Washington potato farmers benefit from potato shortage elsewhere

Washington potato growers could double what they earn from this year’s crop because of shortages in Idaho, the Upper Midwest, and Canada caused by bad weather in October that forced some producers to leave their spuds in the field.

The shortages could result in higher prices at grocery stores, and some national experts believe the down crop could force shortages in french fries.

However, the good news only goes so far for Washington farmers, because 90 to 95 percent of the crop was grown on existing contracts.   The Washington Potato Commission says any grower who has some open potatoes will do really well, possibly doubling their income.

An increase in fry-processing capacity in Canada boosted demand at a time when frost started hitting the potato growing regions in October. Farmers in Alberta and Idaho were able to salvage some of the damaged crops for storage. But, producers in Manitoba, North Dakota, and Minnesota were forced to abandon some of their potatoes in the fields. As a result, the tight supplies are expected to cause prices to increase across North America.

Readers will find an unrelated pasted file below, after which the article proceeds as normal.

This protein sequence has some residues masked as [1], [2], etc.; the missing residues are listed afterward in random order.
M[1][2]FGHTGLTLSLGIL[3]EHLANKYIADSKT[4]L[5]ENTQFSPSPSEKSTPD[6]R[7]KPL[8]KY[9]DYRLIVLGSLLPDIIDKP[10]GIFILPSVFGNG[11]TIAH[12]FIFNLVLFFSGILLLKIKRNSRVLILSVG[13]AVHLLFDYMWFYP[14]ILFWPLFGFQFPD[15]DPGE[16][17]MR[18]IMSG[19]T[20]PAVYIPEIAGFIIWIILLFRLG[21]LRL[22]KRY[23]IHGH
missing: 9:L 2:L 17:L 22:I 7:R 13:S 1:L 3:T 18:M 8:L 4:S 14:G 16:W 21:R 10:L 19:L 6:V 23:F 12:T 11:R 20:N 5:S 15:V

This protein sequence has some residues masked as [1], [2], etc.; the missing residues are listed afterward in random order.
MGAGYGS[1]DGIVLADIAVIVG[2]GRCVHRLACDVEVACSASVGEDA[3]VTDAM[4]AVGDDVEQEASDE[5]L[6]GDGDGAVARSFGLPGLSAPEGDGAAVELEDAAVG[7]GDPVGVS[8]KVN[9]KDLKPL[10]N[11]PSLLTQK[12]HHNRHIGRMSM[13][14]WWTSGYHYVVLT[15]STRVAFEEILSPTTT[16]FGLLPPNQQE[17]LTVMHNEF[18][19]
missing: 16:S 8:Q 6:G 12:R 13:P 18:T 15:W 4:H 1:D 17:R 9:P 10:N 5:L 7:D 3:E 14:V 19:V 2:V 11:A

The U.S. Department of Agriculture forecasts domestic output will drop 6 percent this year to its lowest level since 2010. In Idaho, which produces about 31 percent of the U.S. crop, output is forecast to fall 5.5 percent.

However, Washington, which is the nation’s second-largest producer of potatoes, or about 24 percent of the U.S. crop, actually increased its production this year over 2018. The Evergreen State produces about 10 billion pounds of potatoes annually. (Spokesman-Review)

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